Clark Fischer (center) contemplates his billiards shot while Ernie Silva (left) and Robert Gonzales (right) wait it out.
Jay Ann Cox | El Defensor Chieftain photos

Last Thursday, with the billiards tables dusted off, the jigsaw puzzles spread out and the TV tuned in to “Gunsmoke,” the doors of the Socorro Senior Center swung open, ready for business.

Just inside at her station was Helen Griego, a senior volunteer signing people in, handing out information packets and raffle tickets for the first big day, and greeting one and all with a glowing smile.

Linda Mares, the center manager, was everywhere all at once, checking on lunch preparations in the kitchen, answering the phone, and welcoming everyone back.

Linda Mares (right) is the site manager of the Senior Center. On opening day, Mares welcomes Lorraine Trujillo of Magdalena who often joins her brother for lunch.
Jay Ann Cox | El Defensor Chieftain

“We are trying to make it as nice as we can,” Mares said, “you know, business as usual.” At first, some services will be limited, such as there are no “grab-and-go” lunchboxes, and Mares is not sure that program will come back as it was a COVID-related program.

However, the current expectation is that the center will be serving lunch in-house to 25-30 patrons daily, and making home deliveries to 25-30 more, five days a week. The hours will remain the same as in the past, 7 a.m. to 2 p.m.

Last Thursday’s lunch was chili cheese dogs, fruit and a big “welcome back” cake. State Rep. Tara Jaramillo was present to visit with friends and constituents, and to help serve food.

In addition to Rep. Jaramillo, on hand for the opening were Neil Segotta, the director of the Non-Metropolitan Area Agency on Aging, and Monica Abeita, executive director of the North Central New Mexico Economic Development District. Both of these state groups are providing support and funding along with the city of Socorro to get the center up and running.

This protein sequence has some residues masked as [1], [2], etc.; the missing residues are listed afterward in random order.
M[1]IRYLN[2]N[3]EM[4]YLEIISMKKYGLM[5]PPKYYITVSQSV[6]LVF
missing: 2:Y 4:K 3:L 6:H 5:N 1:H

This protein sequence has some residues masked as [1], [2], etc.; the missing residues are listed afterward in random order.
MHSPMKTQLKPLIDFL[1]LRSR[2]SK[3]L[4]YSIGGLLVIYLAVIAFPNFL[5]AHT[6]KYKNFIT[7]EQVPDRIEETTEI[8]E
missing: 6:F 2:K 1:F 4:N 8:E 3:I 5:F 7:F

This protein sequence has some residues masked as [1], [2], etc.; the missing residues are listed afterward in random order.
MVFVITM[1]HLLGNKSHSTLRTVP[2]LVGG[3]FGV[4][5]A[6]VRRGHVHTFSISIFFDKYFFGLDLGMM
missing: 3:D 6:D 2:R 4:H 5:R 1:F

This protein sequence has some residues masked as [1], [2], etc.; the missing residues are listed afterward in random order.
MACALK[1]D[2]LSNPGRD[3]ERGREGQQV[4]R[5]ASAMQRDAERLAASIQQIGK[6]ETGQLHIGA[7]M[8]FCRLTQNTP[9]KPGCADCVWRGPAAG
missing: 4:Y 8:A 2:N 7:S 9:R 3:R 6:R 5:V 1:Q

Segotta (who is also the mayor of Raton), said, “Grant money comes from the federal Older Americans Act as well as the New Mexico House Bill 2 General Fund. But also from private donations.” Seniors who use the center are under no obligation – there is no charge, said Segotta, but “we do ask for a donation and some of them make one gladly.”

A handout given by Griego as patrons enter explains that it is a “low-cost meal program” not a free meal. Some seniors are able to afford a contribution to the cost which helps those who cannot.

State Rep. Tara Jaramillo works the food line at the Socorro Senior Center on opening day.

The flyer states: “These (government) funds are not enough to cover the full cost of the meal. Contributions made by participants in the meal program help make up the shortfall. Last year, $1,767,000 was donated by participants in New Mexico.” That additional income into the program may help expand services, for example, a breakfast program or weekend meals for the homebound.

Non-seniors are welcome to pay the full price to enjoy lunch with their senior friends and family.

Also on hand was Carlos Savedra from the city of Socorro’s transportation department, sharing information and promoting the rides to and from the center that are available, and identifying some of the challenges that area seniors have with transportation. Call 575-835-1501 to schedule or receive information about this city service.

Plans for the Magdalena Senior Center are in full swing, with a proposed July opening, while the future of the Veguita Center is still undecided.

On May 23, the County Commissioners approved the donation of equipment that was removed when the county ceased operation of the center. It was all returned this week.

Mares said that in July, monthly Friday evening Bingo will return, as well as other programming, depending on the volunteers available.

The Socorro Senior Center is located at 1410 Ake Avenue, just off Bullock. The phone number is 575-517-5059.

Jay Ann Cox, El Defensor Chieftain Editor